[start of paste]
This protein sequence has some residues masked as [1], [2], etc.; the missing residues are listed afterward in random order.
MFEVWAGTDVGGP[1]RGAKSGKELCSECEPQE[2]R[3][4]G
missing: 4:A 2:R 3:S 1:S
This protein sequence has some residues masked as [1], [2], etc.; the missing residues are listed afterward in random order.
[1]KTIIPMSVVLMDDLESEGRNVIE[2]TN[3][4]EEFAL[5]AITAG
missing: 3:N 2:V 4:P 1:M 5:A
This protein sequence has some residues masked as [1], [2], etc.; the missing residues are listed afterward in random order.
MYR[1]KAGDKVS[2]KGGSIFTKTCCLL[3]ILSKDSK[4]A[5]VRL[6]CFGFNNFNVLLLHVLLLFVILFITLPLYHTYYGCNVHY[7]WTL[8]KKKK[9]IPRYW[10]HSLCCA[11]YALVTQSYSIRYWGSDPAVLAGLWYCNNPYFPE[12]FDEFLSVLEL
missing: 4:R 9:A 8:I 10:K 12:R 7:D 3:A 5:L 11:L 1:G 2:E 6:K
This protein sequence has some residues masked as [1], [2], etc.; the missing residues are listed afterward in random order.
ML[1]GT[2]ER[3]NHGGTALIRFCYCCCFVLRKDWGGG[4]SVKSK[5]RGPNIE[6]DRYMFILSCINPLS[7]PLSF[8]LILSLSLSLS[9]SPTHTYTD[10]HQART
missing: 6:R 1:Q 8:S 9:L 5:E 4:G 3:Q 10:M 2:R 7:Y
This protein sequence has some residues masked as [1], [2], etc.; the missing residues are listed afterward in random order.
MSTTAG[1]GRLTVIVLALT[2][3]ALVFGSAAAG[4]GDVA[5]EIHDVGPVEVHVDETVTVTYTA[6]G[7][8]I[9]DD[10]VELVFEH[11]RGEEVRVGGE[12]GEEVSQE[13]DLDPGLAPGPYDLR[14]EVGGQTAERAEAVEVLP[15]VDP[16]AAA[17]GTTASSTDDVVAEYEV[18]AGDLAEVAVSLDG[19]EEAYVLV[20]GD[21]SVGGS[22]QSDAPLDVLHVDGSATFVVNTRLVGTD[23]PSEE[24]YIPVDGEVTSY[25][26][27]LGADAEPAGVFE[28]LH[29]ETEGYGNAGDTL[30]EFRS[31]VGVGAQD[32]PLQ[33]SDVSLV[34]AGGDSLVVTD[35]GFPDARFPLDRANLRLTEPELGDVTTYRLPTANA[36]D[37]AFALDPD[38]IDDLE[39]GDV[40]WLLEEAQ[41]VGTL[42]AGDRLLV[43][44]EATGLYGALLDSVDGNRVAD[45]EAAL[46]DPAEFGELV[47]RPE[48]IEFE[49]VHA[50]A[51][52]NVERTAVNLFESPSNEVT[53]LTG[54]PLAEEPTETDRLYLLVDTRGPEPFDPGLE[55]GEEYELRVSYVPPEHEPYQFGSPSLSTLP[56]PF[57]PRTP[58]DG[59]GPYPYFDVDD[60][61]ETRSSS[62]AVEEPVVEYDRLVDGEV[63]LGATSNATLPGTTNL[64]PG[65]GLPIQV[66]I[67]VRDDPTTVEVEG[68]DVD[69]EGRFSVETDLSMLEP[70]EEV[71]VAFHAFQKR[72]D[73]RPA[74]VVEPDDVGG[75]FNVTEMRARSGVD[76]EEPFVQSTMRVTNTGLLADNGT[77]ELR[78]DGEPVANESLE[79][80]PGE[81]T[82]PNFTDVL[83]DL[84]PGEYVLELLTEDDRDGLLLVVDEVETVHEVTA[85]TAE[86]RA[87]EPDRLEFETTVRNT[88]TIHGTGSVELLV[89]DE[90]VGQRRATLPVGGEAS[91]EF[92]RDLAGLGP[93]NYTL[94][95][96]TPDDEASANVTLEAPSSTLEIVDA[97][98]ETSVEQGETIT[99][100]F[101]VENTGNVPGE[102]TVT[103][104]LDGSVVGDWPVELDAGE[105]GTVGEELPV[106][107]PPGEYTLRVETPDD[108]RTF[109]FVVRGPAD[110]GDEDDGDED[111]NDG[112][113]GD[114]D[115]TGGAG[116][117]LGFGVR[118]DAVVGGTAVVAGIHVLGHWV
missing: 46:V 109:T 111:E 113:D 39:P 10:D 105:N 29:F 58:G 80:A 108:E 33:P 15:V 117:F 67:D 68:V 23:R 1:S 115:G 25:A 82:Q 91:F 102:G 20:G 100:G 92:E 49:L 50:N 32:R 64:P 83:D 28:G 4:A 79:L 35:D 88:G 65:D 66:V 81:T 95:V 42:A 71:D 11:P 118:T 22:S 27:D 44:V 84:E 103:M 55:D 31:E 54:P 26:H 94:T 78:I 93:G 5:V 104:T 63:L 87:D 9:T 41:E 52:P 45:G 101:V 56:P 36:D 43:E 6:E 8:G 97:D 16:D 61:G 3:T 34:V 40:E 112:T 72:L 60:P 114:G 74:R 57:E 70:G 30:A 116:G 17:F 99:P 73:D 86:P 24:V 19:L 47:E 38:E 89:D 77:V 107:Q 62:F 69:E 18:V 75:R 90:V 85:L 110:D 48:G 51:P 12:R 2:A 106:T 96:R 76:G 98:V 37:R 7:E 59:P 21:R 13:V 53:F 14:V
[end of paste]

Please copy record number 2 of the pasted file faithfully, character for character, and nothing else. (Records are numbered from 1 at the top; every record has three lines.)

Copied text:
This protein sequence has some residues masked as [1], [2], etc.; the missing residues are listed afterward in random order.
[1]KTIIPMSVVLMDDLESEGRNVIE[2]TN[3][4]EEFAL[5]AITAG
missing: 3:N 2:V 4:P 1:M 5:A